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Why Won't They Listen?



Why Won’t They Listen?

Methods of Evangelism for Better or Worse

    Christians have been preaching the same message for nearly two thousand years. Any honest evangelist in America will admit there are times when it seems the world has finally stopped listening. Though there is no absolute method of preaching that add to the number of saints, we can still look to the early church for a method to match the message.

    From the very words of Scripture we can see the regular preaching of the Apostles and even Christ. Jesus preaches from Isaiah in the synagogue at an early age (Luke 4:14-30). Paul does likewise but is also seen in public arenas preaching to the pagans (Acts 17:16-34). Open Air preaching has had its effect in repeated waves including the Great Awakenings up to the monumental career of Billy Graham. Why then do our churches not have every corner posted with preacher? I am inclined to say that our individualistic lifestyles and the millennial age ruler, convenience, have closed public ear to this method at large. This is only matched by the continued emotional withdraw that follows writings of theological debate, as experienced by the second century Apologist writers.1

    Then and now, necessity remains with testimony. I am convinced that our unfruitful efforts in evangelism stem from a lack of salvific experience. When the blind man was healed, he knew nothing else but still went proclaiming Jesus (John 9:25). The enthusiasm of being included in such a revelation of Truth gives validation to the message.2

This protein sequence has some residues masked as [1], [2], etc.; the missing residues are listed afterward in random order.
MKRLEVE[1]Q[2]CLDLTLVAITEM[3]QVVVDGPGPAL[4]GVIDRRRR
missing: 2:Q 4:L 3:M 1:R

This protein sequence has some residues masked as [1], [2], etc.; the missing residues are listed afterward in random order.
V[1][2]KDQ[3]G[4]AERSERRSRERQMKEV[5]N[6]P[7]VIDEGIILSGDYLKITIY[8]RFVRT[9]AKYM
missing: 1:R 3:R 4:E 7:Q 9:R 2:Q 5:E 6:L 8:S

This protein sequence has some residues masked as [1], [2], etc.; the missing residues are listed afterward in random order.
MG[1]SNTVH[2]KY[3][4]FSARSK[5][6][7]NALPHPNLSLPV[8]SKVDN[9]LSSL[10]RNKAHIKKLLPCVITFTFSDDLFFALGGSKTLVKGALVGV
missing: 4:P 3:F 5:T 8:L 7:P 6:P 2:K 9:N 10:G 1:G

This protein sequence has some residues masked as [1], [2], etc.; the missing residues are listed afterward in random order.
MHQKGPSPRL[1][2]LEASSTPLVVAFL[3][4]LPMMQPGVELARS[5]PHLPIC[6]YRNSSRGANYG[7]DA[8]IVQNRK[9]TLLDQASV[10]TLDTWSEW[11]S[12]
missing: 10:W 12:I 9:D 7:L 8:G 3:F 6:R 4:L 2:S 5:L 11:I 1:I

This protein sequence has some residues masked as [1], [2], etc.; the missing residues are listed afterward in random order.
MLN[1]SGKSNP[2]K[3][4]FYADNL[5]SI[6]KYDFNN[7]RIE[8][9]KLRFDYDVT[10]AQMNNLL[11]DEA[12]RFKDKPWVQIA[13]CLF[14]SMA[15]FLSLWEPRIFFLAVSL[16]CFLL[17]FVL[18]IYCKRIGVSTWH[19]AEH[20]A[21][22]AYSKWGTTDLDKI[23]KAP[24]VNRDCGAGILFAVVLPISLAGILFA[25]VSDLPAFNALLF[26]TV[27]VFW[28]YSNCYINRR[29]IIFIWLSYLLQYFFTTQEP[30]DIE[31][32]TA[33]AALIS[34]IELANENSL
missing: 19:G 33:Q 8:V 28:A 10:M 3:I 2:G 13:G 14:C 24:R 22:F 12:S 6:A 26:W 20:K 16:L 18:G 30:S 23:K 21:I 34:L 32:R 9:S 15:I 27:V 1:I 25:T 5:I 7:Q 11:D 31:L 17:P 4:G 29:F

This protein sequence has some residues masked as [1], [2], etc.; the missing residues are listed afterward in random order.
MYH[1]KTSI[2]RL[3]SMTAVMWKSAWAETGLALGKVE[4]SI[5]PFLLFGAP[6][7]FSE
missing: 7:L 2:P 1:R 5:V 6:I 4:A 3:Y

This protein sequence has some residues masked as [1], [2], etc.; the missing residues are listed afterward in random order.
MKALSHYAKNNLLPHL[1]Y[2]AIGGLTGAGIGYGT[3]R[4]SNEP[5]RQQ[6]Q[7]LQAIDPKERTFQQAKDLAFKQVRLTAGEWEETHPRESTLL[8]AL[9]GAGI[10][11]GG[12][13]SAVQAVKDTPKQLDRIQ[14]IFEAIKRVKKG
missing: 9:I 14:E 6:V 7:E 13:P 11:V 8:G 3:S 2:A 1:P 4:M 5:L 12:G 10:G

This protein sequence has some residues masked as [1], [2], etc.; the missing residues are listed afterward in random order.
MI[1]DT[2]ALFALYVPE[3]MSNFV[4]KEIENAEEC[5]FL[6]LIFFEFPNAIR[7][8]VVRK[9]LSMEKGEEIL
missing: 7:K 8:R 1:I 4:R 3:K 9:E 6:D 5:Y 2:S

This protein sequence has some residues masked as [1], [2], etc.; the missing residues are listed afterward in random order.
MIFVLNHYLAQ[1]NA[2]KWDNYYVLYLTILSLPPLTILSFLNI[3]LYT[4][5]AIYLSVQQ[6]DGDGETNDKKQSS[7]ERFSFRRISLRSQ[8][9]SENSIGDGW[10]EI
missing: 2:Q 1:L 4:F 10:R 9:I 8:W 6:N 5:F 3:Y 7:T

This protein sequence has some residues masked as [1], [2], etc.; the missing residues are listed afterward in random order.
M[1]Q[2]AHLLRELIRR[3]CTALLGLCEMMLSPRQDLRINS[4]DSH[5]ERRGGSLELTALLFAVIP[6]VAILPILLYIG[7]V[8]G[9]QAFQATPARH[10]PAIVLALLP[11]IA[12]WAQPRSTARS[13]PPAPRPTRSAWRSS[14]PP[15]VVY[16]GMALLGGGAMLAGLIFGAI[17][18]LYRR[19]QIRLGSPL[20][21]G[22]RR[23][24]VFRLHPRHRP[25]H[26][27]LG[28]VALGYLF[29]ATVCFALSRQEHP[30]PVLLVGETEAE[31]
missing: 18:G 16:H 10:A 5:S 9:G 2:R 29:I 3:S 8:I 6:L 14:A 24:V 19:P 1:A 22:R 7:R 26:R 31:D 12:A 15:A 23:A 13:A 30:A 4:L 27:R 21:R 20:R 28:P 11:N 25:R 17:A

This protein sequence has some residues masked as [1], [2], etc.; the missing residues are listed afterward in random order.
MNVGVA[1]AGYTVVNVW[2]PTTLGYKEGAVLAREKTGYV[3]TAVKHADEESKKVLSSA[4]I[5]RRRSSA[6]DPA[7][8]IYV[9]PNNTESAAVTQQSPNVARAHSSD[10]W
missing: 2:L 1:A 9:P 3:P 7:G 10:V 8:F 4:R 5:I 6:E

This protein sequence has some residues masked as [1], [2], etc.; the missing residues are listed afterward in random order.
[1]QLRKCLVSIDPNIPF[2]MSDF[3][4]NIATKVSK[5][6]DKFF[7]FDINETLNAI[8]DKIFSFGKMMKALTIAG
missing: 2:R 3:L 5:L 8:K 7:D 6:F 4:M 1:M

A genuine concern for our service before God and for the salvation of the unbeliever must pervade our witness. “It’s not the work without right principle and end that will prove us upright.”3 Genuine love for people motivates our preaching. “Without the Way, there is no going; without the Truth, there is no knowing; without the Life, there is no living.”4 We have found the Way, the Truth, and the Life (John 14:6), we ought to show the world.

    With such a motivation, any setting should suffice for evangelism. There is no better arena than that of the home. Husband to wife, parent to child discipleship is the first ministry given to the Christian. If we could simply inculcate the Shema (Deut. 6:4-9) we would take the world by storm. Spouse, sibling, and parent become brother and sister in Christ would be testimony in and of itself.

    The reason the world can’t hear your evangelism is because it is silent in your homes. Let the Word of God have bold impact on our families and then will our words have a bold impact on our communities.


1 Michael Green. Evangelism in the Early Church. (Grand Rapids: Eerdmans, 2004). 350-351.

2 Green. Evangelism in the Early Church. 316-317.

3 Richard Baxter. The Reformed Pastor. (East Peoria, IL: Vera Press, 2007). 145.

4 Thomas A Kempis. The Imitation of Christ. (Chicago: Moody, 2007).


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